Abheek Barua, chief economist at HDFC, while writing in Business Standard, said 4.6 per cent of GDP meant in absolute terms, the fiscal deficit is about Rs 5,24,000 crore. He says given in the first nine months of the year it stood at Rs 5,16,000 crore, you have Rs 8,000-8,100 crore for the last quarter. “Fiscal deficit is likely to be higher, both in absolute terms and as percentage of GDP,” Barua said. He is considered a reputed authority. Are you saying his calculations and his assumptions are completely fallacious?

Yes. I say that because they say it every year. I have read many articles of people you have named; every year, they say the same thing. We know how the fiscal deficit rises and then falls in the last two months. Are you suggesting people who have made Budgets for so many years in the Ministry of Finance don’t know how to make a Budget or don’t know how to arrive at an estimate?

Oh, they know how to make the Budget. In fact, they know so well how to hide the things they don’t want to reveal and that is why people question you.

I take serious exception to that statement; you haven’t produced a bit of evidence to show anyone is fudging the numbers. I think you should move on.

Are you saying all these authorities that I have named — Moody’s, Ashok Gulati, Abheek Barua and Satish Chandra — are wrong and the finance minister and the finance ministry is right?

Our estimates are right. We were right in the RE for 2012-13. We will be right in the 2013-14 RE; nobody has found a fault with the RE of 2012-13 and nobody will be able to find fault with the RE of 2013-14. Therefore, the BE of 2014-15 is right.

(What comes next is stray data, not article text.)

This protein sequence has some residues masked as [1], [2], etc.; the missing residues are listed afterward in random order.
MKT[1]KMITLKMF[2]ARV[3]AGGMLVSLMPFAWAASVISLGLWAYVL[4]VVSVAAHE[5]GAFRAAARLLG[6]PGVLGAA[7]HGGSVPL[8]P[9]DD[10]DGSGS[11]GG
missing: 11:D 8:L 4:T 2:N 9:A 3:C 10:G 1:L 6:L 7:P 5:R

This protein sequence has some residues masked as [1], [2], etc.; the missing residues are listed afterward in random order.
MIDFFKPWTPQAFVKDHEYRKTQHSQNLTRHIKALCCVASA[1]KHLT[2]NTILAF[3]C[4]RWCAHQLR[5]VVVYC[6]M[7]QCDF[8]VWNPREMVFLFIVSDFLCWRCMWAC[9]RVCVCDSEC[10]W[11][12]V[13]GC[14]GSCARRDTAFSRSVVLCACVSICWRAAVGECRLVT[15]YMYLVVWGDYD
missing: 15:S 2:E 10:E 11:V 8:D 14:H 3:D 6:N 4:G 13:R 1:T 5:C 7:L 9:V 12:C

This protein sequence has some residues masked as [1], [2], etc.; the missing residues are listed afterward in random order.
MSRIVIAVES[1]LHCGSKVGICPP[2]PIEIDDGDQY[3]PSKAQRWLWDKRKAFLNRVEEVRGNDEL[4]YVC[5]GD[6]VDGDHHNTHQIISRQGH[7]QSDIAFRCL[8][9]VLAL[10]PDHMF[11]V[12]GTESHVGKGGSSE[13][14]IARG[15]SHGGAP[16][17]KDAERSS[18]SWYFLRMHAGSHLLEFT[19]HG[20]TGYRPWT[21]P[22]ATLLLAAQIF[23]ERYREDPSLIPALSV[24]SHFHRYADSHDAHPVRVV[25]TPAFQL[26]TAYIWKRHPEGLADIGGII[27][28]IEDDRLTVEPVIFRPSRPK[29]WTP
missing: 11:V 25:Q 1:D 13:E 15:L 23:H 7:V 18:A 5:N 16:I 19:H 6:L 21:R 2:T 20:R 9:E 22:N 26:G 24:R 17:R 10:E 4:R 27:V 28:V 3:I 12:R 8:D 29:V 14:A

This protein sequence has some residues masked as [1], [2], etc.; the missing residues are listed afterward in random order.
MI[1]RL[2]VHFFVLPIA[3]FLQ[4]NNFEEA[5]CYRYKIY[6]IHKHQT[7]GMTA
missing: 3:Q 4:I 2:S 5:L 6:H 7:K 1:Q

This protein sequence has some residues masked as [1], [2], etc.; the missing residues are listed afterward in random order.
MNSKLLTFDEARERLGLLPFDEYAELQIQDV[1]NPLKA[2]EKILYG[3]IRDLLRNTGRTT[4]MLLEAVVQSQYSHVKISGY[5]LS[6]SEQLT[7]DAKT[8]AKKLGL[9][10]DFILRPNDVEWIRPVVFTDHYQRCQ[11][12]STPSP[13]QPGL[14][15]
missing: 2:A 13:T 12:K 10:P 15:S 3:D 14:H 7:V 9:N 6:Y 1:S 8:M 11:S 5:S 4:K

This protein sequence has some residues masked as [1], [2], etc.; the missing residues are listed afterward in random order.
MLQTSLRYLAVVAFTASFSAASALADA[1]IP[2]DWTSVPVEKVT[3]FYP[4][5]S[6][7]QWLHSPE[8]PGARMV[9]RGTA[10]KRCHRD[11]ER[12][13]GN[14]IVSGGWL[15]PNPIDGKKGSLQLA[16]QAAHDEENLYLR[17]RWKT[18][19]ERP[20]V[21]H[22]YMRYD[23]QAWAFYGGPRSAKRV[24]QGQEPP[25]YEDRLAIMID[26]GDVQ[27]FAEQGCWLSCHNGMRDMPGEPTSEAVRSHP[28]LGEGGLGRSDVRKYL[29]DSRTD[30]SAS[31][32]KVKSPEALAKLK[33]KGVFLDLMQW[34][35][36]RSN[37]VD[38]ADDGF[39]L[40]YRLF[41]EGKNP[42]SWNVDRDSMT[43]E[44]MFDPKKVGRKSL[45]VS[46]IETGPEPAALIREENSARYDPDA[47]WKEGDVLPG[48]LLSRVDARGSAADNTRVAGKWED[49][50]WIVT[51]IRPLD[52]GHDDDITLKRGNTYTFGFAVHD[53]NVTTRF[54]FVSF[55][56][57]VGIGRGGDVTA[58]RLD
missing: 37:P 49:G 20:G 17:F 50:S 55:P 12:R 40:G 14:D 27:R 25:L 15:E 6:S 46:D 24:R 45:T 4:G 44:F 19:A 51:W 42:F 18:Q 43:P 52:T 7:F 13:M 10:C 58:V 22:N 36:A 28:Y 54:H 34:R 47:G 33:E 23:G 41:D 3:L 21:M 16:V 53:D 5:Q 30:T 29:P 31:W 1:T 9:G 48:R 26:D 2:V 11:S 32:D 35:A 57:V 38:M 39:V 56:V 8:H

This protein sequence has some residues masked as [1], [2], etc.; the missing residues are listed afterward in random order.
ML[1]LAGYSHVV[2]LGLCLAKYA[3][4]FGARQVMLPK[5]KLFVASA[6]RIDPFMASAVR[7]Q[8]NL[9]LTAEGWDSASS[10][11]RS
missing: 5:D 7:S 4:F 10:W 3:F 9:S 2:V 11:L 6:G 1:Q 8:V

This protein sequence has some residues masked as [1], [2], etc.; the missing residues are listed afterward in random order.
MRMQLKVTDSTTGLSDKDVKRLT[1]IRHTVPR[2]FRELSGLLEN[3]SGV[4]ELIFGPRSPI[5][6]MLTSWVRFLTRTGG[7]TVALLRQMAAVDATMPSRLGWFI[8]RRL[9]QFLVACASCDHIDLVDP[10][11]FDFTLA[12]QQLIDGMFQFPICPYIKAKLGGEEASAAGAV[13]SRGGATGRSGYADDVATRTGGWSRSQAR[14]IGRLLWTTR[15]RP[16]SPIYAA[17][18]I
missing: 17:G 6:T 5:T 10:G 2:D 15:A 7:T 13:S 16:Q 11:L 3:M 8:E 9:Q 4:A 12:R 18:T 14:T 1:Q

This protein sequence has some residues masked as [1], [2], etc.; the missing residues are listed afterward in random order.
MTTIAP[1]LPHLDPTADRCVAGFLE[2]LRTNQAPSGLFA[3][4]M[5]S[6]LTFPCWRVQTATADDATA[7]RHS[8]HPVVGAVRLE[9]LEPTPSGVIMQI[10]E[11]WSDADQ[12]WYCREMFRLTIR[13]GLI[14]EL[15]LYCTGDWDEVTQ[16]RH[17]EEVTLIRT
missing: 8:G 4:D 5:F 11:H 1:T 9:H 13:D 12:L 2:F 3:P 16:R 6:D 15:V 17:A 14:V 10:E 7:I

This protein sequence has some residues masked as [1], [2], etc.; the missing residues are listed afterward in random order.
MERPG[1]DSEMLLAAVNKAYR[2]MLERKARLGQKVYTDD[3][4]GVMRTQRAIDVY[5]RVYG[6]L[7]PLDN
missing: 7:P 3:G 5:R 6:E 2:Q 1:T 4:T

On Thursday, the Rajya Sabha passed the Telangana Bill amid confusion. It happened amid disturbing visuals, not just in the Rajya Sabha, but in the Lok Sabha, too.

All of us are depressed. In fact I am ashamed this is the way Parliament has transacted business, but then the alternative is even more undemocratic. If 12 MPs can paralyse a House of 542 people, pushing a Bill in din and bustle is much better than having 12 people paralyse Parliament for three weeks.

Opinion polls uniformly suggest the Congress is heading towards its worst electoral performance. India Today claims your own internal polls are showing you will end up in double digits.

All I know is I have the India Today poll of 2004 and 2009 — in both polls, please go back and verify. India Today predicted in 2004, Vajpayee would return to power and in 2009, Manmohan Singh’s government wouldn’t return to power.

Do you believe if Narendra Modi becomes prime minister, it will be bad for India for reasons beyond just party politics, reasons with which you could perhaps convince an audience?

I have said it in many statements. I think the undercurrent of Narendra Modi’s political philosophy is majoritarianism. Another streak I noticed from his speeches was I, me, mine. Look at his speeches — ‘give me power, I will give you Swaraj’, ‘give me power, I will give you 24x7 electricity’, ‘give me power, I will get the black money and give you a share of it’.

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First Published: Sat, February 22 2014. 00:45 IST